Showing first-party ads to customers is also not a good look while Apple is in the midst of antitrust criticisms. Apple is growing its first-party ad business, but has repeatedly denied claims that it is seeking to boost that segment while hamstringing competitors with privacy features.

Apple isn't likely to be maliciously snuffing out its competition in the ad market, given the small size of its own ad business and its pro-privacy stance. However, placing your own ads in an exclusive ad spot in a paid service is bad optics.

The fact that these ads are appearing in playlists is unacceptable. A "discovery" ad spot for a radio show makes sense to listeners of radio shows, but not people who simply want to listen to music without an annoying ad interrupting them. Apple shouldn't even have these ads in its cheaper Apple Music Voice Plan unless it explicitly stops advertising that service as ad-free.

If Apple wants to place ads for its own radio shows in Apple Music, then it needs to implement a free tier with access to playlists, tracks, albums, and songs. That wouldn't be such a bad idea for Apple, though it seems unlikely given the company's desire to offer a premium service. Of course, ads don't belong on an "ad-free" service -- even if they're first-party ads.

Apple should have a premium completely ad-free -- including Apple's own -- service that costs money each month like it has with Apple One, Apple Music family plans or Apple Music single-user. It should also have a less-expensive tier like Apple Music Voice with these interstitials, or it can have a free and heavily ad-supported tier, like Spotify's free plan.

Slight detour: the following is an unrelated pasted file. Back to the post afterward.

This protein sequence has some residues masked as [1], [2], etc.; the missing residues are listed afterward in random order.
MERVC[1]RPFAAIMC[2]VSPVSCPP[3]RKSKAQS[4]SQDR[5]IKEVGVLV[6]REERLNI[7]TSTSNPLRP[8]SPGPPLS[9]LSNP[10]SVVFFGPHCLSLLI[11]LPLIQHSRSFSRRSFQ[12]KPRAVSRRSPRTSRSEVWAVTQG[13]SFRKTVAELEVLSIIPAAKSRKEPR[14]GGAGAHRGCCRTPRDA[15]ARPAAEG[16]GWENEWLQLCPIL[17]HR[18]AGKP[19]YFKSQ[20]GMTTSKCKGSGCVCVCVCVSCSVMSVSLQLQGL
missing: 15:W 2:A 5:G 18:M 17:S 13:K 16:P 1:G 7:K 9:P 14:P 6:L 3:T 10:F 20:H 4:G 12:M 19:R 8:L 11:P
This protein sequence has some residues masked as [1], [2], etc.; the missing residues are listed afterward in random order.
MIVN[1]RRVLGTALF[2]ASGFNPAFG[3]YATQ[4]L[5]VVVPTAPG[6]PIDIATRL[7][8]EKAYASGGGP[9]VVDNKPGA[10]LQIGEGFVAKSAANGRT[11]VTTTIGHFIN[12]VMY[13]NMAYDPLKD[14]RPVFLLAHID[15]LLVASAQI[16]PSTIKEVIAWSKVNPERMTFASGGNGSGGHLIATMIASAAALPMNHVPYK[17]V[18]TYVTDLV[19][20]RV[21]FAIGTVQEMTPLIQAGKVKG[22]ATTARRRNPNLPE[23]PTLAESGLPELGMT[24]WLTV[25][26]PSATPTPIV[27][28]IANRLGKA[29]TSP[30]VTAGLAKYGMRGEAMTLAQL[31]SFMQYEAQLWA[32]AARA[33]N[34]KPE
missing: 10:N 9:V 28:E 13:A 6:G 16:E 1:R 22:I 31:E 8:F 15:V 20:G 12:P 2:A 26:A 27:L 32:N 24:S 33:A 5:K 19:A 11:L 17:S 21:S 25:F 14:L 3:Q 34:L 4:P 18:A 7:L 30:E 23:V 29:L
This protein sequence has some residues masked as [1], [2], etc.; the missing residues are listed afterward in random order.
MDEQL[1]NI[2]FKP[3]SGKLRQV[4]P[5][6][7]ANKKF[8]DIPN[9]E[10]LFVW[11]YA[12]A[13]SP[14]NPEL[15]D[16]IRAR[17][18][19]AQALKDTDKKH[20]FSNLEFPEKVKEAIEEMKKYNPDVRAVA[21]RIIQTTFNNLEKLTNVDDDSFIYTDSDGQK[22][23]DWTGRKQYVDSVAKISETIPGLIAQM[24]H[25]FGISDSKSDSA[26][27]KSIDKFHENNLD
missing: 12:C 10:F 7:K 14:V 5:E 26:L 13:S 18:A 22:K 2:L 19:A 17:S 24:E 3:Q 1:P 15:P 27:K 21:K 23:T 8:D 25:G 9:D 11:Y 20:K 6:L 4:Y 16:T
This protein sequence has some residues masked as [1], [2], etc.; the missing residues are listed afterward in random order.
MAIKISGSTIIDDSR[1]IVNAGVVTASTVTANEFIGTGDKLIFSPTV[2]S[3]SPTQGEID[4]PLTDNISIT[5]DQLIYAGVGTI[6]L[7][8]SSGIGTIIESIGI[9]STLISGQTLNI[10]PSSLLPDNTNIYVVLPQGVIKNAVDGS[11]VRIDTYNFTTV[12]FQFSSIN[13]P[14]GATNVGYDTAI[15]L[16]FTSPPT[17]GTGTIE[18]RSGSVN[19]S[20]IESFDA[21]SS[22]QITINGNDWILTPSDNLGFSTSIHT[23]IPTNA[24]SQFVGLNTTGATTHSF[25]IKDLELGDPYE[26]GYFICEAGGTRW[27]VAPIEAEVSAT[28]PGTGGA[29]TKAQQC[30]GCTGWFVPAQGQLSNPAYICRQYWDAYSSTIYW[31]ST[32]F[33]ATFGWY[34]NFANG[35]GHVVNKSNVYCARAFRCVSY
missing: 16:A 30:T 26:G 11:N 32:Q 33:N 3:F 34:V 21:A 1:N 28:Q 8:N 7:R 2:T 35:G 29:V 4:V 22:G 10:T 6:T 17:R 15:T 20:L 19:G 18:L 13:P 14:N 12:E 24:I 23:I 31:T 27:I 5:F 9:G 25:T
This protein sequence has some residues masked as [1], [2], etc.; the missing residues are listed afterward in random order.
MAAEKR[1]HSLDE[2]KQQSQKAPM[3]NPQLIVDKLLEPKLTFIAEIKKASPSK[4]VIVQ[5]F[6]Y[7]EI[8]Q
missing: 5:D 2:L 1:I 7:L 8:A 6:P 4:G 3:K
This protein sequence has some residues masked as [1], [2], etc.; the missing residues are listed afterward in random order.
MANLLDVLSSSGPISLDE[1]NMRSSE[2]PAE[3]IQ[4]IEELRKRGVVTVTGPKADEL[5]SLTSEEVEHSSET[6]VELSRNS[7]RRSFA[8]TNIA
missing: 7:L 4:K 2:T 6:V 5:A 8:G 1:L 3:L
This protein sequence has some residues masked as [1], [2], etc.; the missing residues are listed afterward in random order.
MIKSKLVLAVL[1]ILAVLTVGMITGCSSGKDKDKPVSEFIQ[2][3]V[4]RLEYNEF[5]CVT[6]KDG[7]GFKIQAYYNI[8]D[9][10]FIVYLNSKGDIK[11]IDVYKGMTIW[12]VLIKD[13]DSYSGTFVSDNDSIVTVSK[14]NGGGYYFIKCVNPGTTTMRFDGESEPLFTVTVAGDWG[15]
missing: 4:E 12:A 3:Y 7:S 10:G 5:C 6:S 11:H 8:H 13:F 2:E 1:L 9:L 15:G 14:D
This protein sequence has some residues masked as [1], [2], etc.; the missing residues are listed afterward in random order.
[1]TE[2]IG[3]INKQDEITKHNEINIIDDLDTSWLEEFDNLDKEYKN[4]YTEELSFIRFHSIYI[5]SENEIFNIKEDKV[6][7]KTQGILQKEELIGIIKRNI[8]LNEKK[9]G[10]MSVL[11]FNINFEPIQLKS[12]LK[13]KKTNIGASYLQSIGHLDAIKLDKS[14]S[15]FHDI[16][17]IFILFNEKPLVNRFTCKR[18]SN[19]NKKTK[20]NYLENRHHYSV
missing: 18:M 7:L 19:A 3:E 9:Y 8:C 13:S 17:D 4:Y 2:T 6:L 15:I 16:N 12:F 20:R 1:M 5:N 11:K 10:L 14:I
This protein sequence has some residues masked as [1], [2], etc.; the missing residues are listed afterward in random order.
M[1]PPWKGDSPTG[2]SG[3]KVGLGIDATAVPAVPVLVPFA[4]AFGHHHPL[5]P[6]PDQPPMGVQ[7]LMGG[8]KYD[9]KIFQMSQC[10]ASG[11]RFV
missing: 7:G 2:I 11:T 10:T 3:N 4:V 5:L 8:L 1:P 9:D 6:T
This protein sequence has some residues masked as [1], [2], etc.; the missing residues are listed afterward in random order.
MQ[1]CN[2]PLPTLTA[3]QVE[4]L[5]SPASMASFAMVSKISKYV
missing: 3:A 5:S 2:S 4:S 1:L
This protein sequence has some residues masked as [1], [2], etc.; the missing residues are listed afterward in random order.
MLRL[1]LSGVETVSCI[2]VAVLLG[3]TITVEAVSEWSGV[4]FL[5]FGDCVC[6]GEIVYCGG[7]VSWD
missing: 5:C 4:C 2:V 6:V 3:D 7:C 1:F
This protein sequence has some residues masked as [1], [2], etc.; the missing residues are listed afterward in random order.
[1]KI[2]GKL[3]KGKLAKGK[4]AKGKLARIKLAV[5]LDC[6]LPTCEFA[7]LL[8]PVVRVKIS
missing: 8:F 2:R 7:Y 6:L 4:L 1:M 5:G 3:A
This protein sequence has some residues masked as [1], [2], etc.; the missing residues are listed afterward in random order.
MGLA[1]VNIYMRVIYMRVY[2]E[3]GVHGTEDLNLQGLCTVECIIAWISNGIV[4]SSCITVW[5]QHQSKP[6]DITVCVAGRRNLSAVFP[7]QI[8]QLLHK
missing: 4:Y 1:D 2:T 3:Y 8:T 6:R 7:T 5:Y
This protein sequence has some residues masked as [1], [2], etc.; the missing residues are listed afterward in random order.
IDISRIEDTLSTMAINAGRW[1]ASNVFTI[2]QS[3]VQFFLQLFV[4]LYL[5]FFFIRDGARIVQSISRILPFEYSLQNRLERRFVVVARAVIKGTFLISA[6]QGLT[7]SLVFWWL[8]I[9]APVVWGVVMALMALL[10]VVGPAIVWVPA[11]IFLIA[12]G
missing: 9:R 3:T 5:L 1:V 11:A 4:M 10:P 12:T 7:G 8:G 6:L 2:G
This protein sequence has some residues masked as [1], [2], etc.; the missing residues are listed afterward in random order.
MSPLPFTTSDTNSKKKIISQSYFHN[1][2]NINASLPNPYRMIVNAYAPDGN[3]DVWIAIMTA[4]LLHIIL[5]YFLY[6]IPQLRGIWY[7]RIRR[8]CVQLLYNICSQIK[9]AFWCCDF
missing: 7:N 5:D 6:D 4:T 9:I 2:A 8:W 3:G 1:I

AppleInsider is engaged in a conversation with Apple about the matter. We will update this piece accordingly as information comes in.

We're hoping it's unintended behavior.

Read on AppleInsider
dewme

Comments

  • Reply 1 of 18
    AppleishAppleish Posts: 645member
    Not happening to me. Weird.
    watto_cobra
  • Reply 2 of 18
    mike1mike1 Posts: 3,236member
    They also show up on the Radio stations, not just playlists.They are 'skippable', like any unwanted track, but it's still annoying.
    For some reason, when I listen to SXM in the car, I do not mind the self promos, but these are bothering me.
    byronl
  • Reply 3 of 18
    tskwaratskwara Posts: 10member
    They are showing up for me too, and it's quite annoying.  Paying $29.99/mo for a full Apple One subscription should leave me ad-free.  Coincidentally, an ad started playing just I I typed this comment.
    edited May 2022 viclauyycbyronl
  • Reply 4 of 18
    I hate this. I listen to pop radio and I hear these ads I am very upset they are so annoying. 
    byronlgrandact73
  • Reply 5 of 18
    elijahgelijahg Posts: 2,730member
    I had this the other day, I was very surprised and disappointed. You should never get ads in a service like this that you pay for. That is part of the reason people pay for it, otherwise what's the point, might as well use Spotify's free tier. At least their music suggestion algorithm works. I have absolutely zero interest in listening to any of the trash on Beats One which seems to be almost exclusively hip hop which I hate - or at least that's all I ever see on it - making the ads even more galling.

    Just another way Cook is desperate to increase profits at the expense of customer satisfaction. 
    edited May 2022 entropysbyronl
  • Reply 6 of 18
    9secondkox29secondkox2 Posts: 2,258member
    Noticed this too. Shouldn’t be happening on a paid platform. 

    And if it’s an attempt at curated discovery, it’s failing hard.